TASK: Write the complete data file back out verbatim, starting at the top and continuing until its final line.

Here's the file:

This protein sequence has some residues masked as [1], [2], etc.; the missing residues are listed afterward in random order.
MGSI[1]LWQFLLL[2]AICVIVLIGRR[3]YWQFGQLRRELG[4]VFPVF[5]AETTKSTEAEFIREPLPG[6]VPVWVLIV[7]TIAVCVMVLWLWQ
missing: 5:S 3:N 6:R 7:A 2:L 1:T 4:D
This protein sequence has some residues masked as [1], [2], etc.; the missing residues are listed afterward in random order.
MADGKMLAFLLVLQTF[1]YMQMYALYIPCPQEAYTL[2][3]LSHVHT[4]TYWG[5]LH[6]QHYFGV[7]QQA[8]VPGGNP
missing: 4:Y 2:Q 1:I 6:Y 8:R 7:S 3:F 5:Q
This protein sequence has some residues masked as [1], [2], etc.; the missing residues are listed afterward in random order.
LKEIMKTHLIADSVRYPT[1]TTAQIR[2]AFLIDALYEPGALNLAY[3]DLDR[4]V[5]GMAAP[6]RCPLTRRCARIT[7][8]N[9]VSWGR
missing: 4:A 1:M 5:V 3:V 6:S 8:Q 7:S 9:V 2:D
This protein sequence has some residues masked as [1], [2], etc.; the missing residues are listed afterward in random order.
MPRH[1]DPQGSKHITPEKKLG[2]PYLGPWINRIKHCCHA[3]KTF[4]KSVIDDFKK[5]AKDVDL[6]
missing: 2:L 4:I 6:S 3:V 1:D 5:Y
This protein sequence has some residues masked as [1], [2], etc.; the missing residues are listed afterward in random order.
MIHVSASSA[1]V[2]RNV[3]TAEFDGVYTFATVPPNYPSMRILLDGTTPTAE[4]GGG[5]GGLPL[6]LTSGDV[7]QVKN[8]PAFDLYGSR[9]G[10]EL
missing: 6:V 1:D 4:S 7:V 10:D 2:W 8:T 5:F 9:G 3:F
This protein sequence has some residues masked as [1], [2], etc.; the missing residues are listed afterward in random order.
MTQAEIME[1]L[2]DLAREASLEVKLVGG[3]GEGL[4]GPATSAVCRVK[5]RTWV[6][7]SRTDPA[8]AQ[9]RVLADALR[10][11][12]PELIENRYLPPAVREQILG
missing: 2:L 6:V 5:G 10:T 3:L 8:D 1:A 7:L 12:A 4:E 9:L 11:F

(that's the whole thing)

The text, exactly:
This protein sequence has some residues masked as [1], [2], etc.; the missing residues are listed afterward in random order.
MGSI[1]LWQFLLL[2]AICVIVLIGRR[3]YWQFGQLRRELG[4]VFPVF[5]AETTKSTEAEFIREPLPG[6]VPVWVLIV[7]TIAVCVMVLWLWQ
missing: 5:S 3:N 6:R 7:A 2:L 1:T 4:D
This protein sequence has some residues masked as [1], [2], etc.; the missing residues are listed afterward in random order.
MADGKMLAFLLVLQTF[1]YMQMYALYIPCPQEAYTL[2][3]LSHVHT[4]TYWG[5]LH[6]QHYFGV[7]QQA[8]VPGGNP
missing: 4:Y 2:Q 1:I 6:Y 8:R 7:S 3:F 5:Q
This protein sequence has some residues masked as [1], [2], etc.; the missing residues are listed afterward in random order.
LKEIMKTHLIADSVRYPT[1]TTAQIR[2]AFLIDALYEPGALNLAY[3]DLDR[4]V[5]GMAAP[6]RCPLTRRCARIT[7][8]N[9]VSWGR
missing: 4:A 1:M 5:V 3:V 6:S 8:Q 7:S 9:V 2:D
This protein sequence has some residues masked as [1], [2], etc.; the missing residues are listed afterward in random order.
MPRH[1]DPQGSKHITPEKKLG[2]PYLGPWINRIKHCCHA[3]KTF[4]KSVIDDFKK[5]AKDVDL[6]
missing: 2:L 4:I 6:S 3:V 1:D 5:Y
This protein sequence has some residues masked as [1], [2], etc.; the missing residues are listed afterward in random order.
MIHVSASSA[1]V[2]RNV[3]TAEFDGVYTFATVPPNYPSMRILLDGTTPTAE[4]GGG[5]GGLPL[6]LTSGDV[7]QVKN[8]PAFDLYGSR[9]G[10]EL
missing: 6:V 1:D 4:S 7:V 10:D 2:W 8:T 5:F 9:G 3:F
This protein sequence has some residues masked as [1], [2], etc.; the missing residues are listed afterward in random order.
MTQAEIME[1]L[2]DLAREASLEVKLVGG[3]GEGL[4]GPATSAVCRVK[5]RTWV[6][7]SRTDPA[8]AQ[9]RVLADALR[10][11][12]PELIENRYLPPAVREQILG
missing: 2:L 6:V 5:G 10:T 3:L 8:D 1:A 7:L 12:A 4:E 9:L 11:F